A New Book of 6,000 Diaries Unveils Compelling COVID-19 Lockdown Stories in Wuhan

May 21, 2022

Watch the event highlights with English subtitles here.

Two years ago, Wuhan, a city of 11 million people, was in a state of lockdown to prevent the vicious spread of the unknown COVID-19 virus. Today, to draw lessons from the unprecedented experience and read into the real stories of lives under lockdown, it is relevant and valuable to review the experiences and reflections in ordinary people's diaries during the lockdown period.

The Wuhan Lockdown, a new book by Guobin Yang, the Grace Lee Boggs Professor of Communication and Sociology at the University of Pennsylvania, vividly depicts how the city coped during the crisis, using a vast archive of more than 6,000 diaries in voices of the city's people.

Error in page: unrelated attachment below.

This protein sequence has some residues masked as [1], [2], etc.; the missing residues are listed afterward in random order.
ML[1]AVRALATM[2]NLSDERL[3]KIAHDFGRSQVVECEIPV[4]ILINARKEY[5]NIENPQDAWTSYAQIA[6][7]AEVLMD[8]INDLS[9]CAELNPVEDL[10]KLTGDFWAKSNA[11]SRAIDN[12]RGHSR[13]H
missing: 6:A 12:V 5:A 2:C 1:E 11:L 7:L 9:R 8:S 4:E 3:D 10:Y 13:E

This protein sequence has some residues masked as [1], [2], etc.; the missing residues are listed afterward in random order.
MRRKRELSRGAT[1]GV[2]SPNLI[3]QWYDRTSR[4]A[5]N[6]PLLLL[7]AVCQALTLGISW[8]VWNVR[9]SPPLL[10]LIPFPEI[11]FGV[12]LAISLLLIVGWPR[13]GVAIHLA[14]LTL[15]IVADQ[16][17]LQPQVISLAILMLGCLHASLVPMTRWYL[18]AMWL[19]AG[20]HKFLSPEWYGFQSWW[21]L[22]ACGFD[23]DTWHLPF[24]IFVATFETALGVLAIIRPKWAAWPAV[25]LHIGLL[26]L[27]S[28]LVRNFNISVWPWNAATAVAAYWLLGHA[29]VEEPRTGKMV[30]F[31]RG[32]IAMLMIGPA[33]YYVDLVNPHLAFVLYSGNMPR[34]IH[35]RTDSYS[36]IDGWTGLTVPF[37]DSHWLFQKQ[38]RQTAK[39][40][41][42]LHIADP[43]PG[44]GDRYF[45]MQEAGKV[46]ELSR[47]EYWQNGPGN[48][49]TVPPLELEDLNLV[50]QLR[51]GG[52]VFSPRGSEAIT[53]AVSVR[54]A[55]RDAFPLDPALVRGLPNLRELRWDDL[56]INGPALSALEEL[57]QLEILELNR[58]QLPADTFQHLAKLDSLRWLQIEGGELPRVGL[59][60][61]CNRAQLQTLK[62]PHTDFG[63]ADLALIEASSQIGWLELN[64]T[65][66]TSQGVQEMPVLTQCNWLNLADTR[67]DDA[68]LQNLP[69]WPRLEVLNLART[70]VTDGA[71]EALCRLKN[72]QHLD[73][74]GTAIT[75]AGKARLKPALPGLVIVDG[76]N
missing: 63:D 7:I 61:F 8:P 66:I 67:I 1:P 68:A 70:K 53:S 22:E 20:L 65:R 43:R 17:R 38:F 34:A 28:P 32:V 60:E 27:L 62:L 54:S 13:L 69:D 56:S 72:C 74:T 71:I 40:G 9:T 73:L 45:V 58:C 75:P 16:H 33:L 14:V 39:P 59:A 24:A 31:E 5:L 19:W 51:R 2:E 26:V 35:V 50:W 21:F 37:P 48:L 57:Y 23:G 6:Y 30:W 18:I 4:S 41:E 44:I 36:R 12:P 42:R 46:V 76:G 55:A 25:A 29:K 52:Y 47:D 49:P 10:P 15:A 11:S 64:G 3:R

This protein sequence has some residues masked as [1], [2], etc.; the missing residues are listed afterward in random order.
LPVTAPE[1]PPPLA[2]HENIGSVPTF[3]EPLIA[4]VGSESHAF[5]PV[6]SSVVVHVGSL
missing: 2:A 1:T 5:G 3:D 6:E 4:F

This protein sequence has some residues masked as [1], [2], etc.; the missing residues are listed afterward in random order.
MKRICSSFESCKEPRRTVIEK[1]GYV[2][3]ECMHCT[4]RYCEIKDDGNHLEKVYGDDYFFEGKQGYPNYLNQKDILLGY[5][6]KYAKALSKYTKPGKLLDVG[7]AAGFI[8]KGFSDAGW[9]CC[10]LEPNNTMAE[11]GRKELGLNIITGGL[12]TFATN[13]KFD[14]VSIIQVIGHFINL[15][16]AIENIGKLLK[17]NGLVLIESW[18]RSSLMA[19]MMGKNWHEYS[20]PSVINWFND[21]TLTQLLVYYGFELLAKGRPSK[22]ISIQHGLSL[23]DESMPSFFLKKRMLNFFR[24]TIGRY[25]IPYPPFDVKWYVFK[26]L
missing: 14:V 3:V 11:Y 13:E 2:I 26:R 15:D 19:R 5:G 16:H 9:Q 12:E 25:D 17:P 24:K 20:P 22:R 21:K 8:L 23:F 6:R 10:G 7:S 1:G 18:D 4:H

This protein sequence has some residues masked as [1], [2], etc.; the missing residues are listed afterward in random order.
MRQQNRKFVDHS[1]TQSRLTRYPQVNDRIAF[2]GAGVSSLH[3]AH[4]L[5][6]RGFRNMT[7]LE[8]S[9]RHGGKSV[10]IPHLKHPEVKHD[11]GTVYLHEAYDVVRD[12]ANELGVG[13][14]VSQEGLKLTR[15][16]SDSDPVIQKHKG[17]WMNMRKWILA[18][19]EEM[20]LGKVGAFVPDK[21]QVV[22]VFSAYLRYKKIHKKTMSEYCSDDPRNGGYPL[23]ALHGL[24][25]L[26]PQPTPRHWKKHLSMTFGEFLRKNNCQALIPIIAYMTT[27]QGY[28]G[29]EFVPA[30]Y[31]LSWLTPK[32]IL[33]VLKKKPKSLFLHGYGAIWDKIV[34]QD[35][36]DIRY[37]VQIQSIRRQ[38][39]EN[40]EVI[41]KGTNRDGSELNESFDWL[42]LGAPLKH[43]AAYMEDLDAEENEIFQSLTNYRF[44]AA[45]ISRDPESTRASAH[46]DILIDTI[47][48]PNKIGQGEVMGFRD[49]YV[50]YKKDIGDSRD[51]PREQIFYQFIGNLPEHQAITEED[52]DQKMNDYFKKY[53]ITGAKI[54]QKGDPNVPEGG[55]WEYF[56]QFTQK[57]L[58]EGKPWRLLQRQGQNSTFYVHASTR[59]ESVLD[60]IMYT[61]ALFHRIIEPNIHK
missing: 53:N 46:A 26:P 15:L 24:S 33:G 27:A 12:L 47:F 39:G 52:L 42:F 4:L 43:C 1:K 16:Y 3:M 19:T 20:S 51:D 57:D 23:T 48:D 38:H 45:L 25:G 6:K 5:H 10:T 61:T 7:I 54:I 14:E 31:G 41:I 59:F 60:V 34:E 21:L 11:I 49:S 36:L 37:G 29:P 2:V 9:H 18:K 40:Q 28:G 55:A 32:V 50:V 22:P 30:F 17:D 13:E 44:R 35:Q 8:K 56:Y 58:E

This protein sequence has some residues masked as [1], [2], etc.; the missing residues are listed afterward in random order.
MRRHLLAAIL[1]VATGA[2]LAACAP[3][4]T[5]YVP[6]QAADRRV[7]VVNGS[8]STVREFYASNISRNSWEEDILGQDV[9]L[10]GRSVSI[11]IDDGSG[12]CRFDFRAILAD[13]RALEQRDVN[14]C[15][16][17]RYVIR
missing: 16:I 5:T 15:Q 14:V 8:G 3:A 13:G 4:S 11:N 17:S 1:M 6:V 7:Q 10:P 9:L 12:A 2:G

"The greatest stories come from ordinary people," said Professor Yang during a webinar co-hosted by Columbia Global Centers | Beijing and Columbia University Press. "A ritualistic recording during the COVID-19 lockdown in Wuhan creates a rhythm of social solidarity."

Joining Professor Yang were Fei Yan, an Associate Professor in Sociology at Tsinghua University, and Zheng Fu, a Ph.D. student and a Paul F. Lazarsfled Fellow in the Department of Sociology at Columbia University.

The discussion focused on reflecting on the remarkable success and lesson learned in Wuhan, the differences between China and the U.S.' COVID-19 response, and how the Wuhan lockdown helped Chinese people understand the greatness of the ordinary.